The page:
Seneca’s Consolation to Marcia embraces the orthodox Stoic view that, when unduly protracted, grief reflects a logical misunderstanding of the natural world, human life, and the limits of the self. Seneca is aware that persuading Marcia to leave her false beliefs is the only way to reawaken her interest in communal life, family reciprocity, and constructive memory. He conceives his consolatory writing as an intellectually engaging didactic work tailored to the needs and disposition of his addressee. The main purpose of the present paper is to show that in this and several other respects the Consolation to Marcia makes a conscious move towards the different but evidently related genre of didactic poetry. I shall focus on the literarily and philosophically dense section on general ‘praecepta’ which follows the opening gallery of ‘exempla’. At the very start of this section (7), Seneca embarks on a skilful (yet almost unrecognized) ‘imitatio/aemulatio’ of Lucretius' famous argument on the mother cow (2.352-366). A closer analysis of Seneca's intertextual allusion to Lucretius' piece of bravura and its Ovidian afterlife (Fast. 4.455-466) will reveal that the strategies of literary amplification and rewriting deployed in the Consolation support the construction of a distinctively Stoic paradigm of natural philosophy. While giving new shape to his poetic models, Seneca substantially revises the intellectual meanings of Lucretius' exposition, in an attempt to replace the Epicurean emphasis on physical diversity and animal cognition with the Stoic doctrine of a uniform, teleologically ordered cosmos.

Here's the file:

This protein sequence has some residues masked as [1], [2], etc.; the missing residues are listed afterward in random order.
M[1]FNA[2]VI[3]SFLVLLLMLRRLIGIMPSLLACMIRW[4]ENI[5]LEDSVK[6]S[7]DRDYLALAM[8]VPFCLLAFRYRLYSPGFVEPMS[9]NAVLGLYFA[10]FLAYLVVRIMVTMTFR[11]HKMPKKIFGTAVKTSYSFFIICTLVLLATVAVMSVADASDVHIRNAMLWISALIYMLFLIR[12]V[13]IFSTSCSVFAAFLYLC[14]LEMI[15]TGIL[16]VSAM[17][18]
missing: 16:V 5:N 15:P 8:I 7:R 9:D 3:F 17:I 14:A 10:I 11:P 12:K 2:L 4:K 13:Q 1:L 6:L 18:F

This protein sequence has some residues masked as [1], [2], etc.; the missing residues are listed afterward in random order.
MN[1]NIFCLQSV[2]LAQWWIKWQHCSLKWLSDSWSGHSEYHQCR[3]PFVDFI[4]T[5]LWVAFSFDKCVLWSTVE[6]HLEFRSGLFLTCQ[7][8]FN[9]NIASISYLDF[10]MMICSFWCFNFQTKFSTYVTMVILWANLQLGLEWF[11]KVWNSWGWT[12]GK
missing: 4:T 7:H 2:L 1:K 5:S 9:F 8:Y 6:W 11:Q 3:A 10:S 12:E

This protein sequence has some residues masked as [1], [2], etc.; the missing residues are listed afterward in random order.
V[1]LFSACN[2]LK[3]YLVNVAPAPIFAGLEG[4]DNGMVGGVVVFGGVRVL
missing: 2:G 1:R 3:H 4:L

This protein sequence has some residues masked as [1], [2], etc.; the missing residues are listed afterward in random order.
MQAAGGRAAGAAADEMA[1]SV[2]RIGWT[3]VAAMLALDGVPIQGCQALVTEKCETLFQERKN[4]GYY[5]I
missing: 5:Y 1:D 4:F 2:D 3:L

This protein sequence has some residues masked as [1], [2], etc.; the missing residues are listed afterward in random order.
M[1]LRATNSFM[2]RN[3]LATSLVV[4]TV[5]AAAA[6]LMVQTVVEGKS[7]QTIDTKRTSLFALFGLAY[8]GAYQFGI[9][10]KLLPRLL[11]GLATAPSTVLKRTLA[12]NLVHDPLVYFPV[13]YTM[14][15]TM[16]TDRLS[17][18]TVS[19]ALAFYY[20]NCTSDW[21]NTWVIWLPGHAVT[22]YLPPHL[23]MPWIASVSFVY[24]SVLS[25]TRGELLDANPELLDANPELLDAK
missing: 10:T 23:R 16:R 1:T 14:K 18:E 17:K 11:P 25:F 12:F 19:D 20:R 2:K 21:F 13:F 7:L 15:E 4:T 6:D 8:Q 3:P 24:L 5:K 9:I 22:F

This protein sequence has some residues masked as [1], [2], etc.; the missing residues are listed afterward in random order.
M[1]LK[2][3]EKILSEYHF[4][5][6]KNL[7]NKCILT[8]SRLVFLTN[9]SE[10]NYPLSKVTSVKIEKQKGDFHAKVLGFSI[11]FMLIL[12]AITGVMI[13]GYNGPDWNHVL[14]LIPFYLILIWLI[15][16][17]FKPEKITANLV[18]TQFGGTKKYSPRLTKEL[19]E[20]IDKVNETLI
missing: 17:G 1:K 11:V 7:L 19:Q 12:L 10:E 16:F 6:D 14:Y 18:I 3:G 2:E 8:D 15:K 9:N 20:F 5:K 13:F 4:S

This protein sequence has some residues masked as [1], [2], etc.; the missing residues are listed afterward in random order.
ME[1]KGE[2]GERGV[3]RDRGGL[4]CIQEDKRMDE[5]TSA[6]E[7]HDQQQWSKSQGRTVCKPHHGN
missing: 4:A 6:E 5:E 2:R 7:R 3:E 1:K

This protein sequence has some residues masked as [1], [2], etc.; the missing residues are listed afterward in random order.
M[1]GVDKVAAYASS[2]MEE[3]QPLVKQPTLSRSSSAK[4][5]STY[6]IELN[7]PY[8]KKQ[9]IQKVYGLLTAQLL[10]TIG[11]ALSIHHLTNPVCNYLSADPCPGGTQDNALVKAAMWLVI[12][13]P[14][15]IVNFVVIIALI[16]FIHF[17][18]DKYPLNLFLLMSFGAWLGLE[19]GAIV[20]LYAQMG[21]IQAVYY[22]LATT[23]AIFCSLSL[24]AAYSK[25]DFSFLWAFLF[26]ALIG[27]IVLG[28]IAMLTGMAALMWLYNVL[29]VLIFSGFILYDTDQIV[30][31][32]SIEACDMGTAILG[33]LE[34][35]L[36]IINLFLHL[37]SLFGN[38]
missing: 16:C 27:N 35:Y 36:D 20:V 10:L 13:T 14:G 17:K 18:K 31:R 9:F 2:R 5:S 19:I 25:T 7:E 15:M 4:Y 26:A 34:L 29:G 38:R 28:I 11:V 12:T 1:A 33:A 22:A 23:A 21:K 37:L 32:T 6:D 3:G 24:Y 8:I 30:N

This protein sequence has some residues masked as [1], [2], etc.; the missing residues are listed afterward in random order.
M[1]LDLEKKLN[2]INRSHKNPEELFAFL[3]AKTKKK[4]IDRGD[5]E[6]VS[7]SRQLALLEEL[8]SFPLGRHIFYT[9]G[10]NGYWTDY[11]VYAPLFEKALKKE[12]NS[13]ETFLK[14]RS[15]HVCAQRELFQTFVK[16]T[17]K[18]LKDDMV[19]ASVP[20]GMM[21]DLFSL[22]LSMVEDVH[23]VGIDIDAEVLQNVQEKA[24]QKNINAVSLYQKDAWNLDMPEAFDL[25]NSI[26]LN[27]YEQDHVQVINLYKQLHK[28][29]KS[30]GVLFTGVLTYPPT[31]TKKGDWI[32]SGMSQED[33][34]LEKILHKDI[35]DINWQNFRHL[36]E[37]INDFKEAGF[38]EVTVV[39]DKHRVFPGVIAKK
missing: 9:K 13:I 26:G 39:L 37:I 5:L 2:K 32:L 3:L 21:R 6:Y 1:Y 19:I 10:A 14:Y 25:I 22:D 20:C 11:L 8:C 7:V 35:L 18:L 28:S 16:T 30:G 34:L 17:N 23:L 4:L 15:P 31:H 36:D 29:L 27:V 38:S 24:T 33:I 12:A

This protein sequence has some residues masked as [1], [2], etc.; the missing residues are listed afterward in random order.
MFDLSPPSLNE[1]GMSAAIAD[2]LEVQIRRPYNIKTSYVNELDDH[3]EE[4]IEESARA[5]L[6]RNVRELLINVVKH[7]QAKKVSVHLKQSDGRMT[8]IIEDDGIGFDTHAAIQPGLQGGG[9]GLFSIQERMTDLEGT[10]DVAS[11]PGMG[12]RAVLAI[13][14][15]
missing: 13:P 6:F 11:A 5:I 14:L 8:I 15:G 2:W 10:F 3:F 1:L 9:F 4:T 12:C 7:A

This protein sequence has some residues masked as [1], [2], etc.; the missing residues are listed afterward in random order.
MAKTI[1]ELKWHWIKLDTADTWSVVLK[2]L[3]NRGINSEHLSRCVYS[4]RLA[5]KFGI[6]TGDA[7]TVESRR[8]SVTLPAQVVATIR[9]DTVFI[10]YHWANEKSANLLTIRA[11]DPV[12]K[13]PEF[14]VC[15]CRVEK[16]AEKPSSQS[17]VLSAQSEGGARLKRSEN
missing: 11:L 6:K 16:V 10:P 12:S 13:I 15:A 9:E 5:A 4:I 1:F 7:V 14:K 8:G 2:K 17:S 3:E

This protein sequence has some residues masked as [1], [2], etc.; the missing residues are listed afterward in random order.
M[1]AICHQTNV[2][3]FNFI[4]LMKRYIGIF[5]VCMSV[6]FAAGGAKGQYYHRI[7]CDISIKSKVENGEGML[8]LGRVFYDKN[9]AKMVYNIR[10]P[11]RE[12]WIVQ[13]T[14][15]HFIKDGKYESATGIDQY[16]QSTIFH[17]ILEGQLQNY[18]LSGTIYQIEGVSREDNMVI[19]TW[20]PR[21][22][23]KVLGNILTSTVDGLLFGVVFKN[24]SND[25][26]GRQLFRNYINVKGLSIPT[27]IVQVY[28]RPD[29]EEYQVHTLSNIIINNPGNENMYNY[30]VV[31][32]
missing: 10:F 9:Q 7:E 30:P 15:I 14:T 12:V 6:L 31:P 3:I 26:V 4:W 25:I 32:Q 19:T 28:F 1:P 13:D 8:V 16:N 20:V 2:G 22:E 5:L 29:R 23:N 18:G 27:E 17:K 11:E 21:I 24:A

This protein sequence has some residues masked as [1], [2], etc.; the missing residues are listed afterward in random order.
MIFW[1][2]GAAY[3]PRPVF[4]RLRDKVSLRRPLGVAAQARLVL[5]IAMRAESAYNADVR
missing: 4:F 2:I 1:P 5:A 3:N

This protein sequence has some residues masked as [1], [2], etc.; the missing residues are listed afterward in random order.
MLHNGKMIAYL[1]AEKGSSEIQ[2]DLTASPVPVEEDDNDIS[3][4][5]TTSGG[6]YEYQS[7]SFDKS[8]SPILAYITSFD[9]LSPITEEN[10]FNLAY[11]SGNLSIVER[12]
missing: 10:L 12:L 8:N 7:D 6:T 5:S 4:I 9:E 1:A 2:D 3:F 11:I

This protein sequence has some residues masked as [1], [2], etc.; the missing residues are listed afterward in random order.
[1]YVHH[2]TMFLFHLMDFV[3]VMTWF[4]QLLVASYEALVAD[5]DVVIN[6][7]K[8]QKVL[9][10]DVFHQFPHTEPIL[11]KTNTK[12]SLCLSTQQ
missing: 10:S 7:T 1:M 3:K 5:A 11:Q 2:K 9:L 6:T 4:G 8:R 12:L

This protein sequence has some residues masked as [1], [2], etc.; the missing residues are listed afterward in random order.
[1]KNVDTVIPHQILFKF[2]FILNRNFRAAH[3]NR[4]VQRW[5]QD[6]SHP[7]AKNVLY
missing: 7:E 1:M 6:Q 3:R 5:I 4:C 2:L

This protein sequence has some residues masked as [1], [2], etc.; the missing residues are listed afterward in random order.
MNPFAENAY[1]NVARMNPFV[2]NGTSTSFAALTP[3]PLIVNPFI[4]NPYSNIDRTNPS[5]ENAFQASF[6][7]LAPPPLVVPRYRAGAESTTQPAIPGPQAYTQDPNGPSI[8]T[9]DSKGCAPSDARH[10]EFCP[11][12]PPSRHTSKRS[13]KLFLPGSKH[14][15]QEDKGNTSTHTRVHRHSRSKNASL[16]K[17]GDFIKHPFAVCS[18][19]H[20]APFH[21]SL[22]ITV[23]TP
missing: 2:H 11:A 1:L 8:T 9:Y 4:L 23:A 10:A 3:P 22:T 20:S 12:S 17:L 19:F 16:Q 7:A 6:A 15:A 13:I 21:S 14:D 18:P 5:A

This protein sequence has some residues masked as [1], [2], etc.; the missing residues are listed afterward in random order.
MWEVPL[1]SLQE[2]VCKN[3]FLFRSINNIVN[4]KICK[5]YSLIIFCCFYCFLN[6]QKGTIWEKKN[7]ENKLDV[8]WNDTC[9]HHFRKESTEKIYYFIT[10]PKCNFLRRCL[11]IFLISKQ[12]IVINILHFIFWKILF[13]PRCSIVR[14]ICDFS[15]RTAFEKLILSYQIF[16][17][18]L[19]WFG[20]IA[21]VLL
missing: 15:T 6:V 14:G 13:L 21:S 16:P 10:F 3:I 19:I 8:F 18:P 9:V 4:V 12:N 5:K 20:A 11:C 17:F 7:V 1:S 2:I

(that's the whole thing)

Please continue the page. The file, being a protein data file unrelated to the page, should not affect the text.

|Titolo della pubblicazione ospite||Intertextuality in Seneca's Philosophical Writings|
|Numero di pagine||19|
|Stato di pubblicazione||Published - 2020|